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November 14, 2011
For the first time since the TOP500 group began publishing their list of the fastest computers in the world, there was no turnover in the top 10 machines. In fact, the only change at the top was the new record Linpack mark set by the now fully deployed K Computer at RIKEN. After installing the remaining racks over the last six months, Fujitsu expanded that system's performance from 8.16 to 10.51 petaflops, a value that exceeds the next seven fastest systems combined.
The current top of the list looks like this:
But despite the inactivity at the top, aggregate performance for the whole list ticked up quite respectably from 58.7 petaflop to 74.2 petaflops over the last six months. And, as is usually the case, the bottom of the list experienced lots of turnover. The new entry point into the list is now 50.94 teraflops, more than 10 teraflops more than was required in June. In fact the new number 500 system, an HP Proliant cluster for a "IT Service Provider," was sitting at number 301 just six months ago.
From a geographic point of view, the US still owns the majority of the 500 fastest supercomputers, with 263, adding 8 more systems since June. In second place is China with 74, having added 13 new machines over the last six months. Japan (30), the UK (27), France (23) Germany (20), Canada (9), Poland (6), Russia (6), and Australia (4) round out the top 10.
GPUs are continuing to gain share at a health clip, with a total of 37 systems now sporting the graphics chips -- about twice as many as there were in June. NVIDIA parts are in 35 of these systems, while AMD (ATI) GPUs managed just two appearances.
But the x86 CPU is still the king of HPC. Intel Xeons processors have the lion's share of the CPUs on the tops supers, appearing in 76.8 percent of the systems. The majority of those are Westmere-EP (Xeon 5600 series) processors. AMD Opterons represent just 12.6 percent of the total, while IBM Power chips, of one sort or another, are in 9.2 percent of the machines.
Perhaps the most discouraging trend is that of power consumption at the top of the list. Aggregate wattage for the fastest 10 machines is 4.56 MW, up slightly from 4.3 MW in June. More importantly, the average power efficiency of the elite supercomputers is 464 megaflops/watt, the same as it was six months ago.
For those looking forward to exascale supercomputers before the end of this decade, that's rather disheartening. There is a general consensus that exaflop machines should consume no more than 20 MW, which translates into 50 gigaflops/watt. Not only are current power efficiencies two orders of magnitude off, but for the time being at least, progress in this area seems to have stopped. As plans for exascale computers start to solidify in the next few years, look for this TOP500 metric to come under increasing scrutiny.
May 23, 2013 |
The study of climate change is one of those scientific problems where it is almost essential to model the entire Earth to attain accurate results and make worthwhile predictions. In an attempt to make climate science more accessible to smaller research facilities, NASA introduced what they call ‘Climate in a Box,’ a system they note acts as a desktop supercomputer.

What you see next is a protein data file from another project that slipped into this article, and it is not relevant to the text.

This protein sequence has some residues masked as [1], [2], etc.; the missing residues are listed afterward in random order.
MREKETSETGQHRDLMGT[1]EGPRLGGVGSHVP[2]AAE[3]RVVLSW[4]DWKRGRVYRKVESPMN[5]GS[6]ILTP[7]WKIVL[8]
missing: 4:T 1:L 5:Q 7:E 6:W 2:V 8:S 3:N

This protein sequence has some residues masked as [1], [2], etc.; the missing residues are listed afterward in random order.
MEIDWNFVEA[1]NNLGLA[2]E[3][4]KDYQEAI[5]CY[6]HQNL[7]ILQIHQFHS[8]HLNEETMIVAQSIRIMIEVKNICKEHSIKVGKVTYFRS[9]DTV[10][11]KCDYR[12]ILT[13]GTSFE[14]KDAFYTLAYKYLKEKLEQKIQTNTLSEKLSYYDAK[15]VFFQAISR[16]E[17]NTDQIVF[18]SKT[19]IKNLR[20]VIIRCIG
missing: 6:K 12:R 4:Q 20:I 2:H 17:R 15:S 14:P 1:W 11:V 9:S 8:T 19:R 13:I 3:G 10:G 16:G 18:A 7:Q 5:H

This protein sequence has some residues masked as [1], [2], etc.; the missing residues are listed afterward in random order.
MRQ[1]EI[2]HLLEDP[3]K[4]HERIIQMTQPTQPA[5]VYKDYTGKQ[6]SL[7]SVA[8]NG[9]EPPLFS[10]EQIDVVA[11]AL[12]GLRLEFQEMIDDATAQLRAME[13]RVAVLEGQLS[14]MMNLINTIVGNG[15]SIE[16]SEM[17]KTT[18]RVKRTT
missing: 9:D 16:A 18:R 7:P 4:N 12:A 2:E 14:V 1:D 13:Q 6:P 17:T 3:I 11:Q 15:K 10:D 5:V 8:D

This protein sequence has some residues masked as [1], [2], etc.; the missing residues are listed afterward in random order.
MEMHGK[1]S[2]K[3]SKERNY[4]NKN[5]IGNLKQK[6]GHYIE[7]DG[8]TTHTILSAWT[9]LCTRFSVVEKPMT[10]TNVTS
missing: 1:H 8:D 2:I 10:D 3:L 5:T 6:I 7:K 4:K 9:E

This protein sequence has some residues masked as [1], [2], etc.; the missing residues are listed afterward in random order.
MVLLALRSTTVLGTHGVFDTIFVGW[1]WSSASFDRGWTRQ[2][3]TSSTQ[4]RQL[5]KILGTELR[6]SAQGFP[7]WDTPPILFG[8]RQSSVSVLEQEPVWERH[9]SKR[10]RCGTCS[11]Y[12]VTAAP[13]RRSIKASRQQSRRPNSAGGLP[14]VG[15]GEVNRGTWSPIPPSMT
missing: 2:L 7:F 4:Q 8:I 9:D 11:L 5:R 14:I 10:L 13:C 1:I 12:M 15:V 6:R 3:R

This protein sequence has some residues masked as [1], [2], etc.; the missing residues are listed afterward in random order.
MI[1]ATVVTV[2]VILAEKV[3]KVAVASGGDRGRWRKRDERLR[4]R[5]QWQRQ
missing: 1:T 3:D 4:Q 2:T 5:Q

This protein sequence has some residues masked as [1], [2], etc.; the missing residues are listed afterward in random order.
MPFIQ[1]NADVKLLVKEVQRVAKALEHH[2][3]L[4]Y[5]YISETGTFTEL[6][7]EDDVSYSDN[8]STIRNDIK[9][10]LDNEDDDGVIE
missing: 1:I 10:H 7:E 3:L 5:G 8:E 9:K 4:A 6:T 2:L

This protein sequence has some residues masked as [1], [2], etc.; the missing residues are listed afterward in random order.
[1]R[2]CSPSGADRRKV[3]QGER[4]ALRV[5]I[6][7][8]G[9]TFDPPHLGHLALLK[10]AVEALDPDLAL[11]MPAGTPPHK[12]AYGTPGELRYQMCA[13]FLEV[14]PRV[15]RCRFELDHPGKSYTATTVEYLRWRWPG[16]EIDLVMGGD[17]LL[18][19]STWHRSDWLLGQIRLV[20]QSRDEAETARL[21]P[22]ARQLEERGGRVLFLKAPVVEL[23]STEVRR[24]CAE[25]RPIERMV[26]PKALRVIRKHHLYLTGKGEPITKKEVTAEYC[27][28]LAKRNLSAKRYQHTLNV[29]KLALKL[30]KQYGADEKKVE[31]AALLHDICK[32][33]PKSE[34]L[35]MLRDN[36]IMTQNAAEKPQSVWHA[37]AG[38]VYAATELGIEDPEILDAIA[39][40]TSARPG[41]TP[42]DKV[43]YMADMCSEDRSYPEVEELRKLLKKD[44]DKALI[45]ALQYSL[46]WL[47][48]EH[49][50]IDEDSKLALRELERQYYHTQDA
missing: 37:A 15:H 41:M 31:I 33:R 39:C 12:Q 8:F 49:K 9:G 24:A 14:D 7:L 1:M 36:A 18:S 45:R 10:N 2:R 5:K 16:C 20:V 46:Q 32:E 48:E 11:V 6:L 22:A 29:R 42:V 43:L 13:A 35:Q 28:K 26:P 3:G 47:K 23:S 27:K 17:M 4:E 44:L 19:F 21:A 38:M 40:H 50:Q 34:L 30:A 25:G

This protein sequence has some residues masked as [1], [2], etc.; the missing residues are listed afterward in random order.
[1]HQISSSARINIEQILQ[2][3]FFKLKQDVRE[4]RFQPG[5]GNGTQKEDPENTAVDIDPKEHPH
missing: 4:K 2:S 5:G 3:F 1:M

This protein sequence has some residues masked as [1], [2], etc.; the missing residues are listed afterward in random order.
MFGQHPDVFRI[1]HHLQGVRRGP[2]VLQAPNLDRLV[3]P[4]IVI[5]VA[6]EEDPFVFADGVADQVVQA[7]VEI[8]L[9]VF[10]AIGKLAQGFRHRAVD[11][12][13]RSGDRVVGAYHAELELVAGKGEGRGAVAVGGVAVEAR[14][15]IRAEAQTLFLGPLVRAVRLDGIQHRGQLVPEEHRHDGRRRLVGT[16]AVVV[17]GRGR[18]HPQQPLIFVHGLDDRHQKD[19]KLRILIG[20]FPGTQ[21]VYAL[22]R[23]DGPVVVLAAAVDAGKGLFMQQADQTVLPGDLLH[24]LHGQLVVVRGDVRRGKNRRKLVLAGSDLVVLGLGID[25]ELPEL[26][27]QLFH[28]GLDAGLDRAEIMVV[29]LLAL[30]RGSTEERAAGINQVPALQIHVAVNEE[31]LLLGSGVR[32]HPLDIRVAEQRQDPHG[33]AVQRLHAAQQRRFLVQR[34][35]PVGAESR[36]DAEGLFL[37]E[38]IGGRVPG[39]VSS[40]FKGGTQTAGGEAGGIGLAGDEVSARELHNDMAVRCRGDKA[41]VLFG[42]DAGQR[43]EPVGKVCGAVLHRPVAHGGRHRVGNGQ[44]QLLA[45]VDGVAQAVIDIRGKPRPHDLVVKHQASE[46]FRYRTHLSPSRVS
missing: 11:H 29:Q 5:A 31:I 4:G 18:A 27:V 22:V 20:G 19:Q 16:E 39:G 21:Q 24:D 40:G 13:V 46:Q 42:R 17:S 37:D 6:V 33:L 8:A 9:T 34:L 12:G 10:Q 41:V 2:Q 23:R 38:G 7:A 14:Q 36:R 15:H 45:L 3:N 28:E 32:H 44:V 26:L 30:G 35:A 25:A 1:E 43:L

May 22, 2013 |
At some point in the not-too-distant future, building powerful, miniature computing systems will be considered a hobby for high schoolers, just as robotics or even Lego-building are today. That could be made possible through recent advancements made with the Raspberry Pi computers.
May 16, 2013 |
When it comes to cloud, long distances mean unacceptably high latencies. Researchers from the University of Bonn in Germany examined those latency issues of doing CFD modeling in the cloud by utilizing a common CFD and its utilization in HPC instance types including both CPU and GPU cores of Amazon EC2.
May 15, 2013 |
Supercomputers at the Department of Energy’s National Energy Research Scientific Computing Center (NERSC) have worked on important computational problems such as collapse of the atomic state, the optimization of chemical catalysts, and now modeling popping bubbles.
05/10/2013 | Cleversafe, Cray, DDN, NetApp, & Panasas | From Wall Street to Hollywood, drug discovery to homeland security, companies and organizations of all sizes and stripes are coming face to face with the challenges – and opportunities – afforded by Big Data. Before anyone can utilize these extraordinary data repositories, however, they must first harness and manage their data stores, and do so utilizing technologies that underscore affordability, security, and scalability.
04/15/2013 | Bull | “50% of HPC users say their largest jobs scale to 120 cores or less.” How about yours? Are your codes ready to take advantage of today’s and tomorrow’s ultra-parallel HPC systems? Download this White Paper by Analysts Intersect360 Research to see what Bull and Intel’s Center for Excellence in Parallel Programming can do for your codes.
In this demonstration of SGI DMF ZeroWatt disk solution, Dr. Eng Lim Goh, SGI CTO, discusses a function of SGI DMF software to reduce costs and power consumption in an exascale (Big Data) storage datacenter.
The Cray CS300-AC cluster supercomputer offers energy efficient, air-cooled design based on modular, industry-standard platforms featuring the latest processor and network technologies and a wide range of datacenter cooling requirements.